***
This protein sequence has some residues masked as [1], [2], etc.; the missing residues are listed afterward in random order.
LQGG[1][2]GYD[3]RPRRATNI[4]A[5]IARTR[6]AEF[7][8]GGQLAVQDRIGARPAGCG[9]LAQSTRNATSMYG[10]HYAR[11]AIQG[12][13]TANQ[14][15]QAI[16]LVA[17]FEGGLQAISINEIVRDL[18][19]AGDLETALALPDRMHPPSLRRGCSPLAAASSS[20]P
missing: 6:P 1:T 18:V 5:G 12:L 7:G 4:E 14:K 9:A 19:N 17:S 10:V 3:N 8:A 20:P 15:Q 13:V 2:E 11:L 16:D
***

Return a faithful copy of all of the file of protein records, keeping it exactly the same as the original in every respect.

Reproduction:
This protein sequence has some residues masked as [1], [2], etc.; the missing residues are listed afterward in random order.
LQGG[1][2]GYD[3]RPRRATNI[4]A[5]IARTR[6]AEF[7][8]GGQLAVQDRIGARPAGCG[9]LAQSTRNATSMYG[10]HYAR[11]AIQG[12][13]TANQ[14][15]QAI[16]LVA[17]FEGGLQAISINEIVRDL[18][19]AGDLETALALPDRMHPPSLRRGCSPLAAASSS[20]P
missing: 6:P 1:T 18:V 5:G 12:L 7:G 4:E 14:K 9:A 19:N 17:S 10:V 3:N 8:A 20:P 15:Q 13:V 2:E 11:L 16:D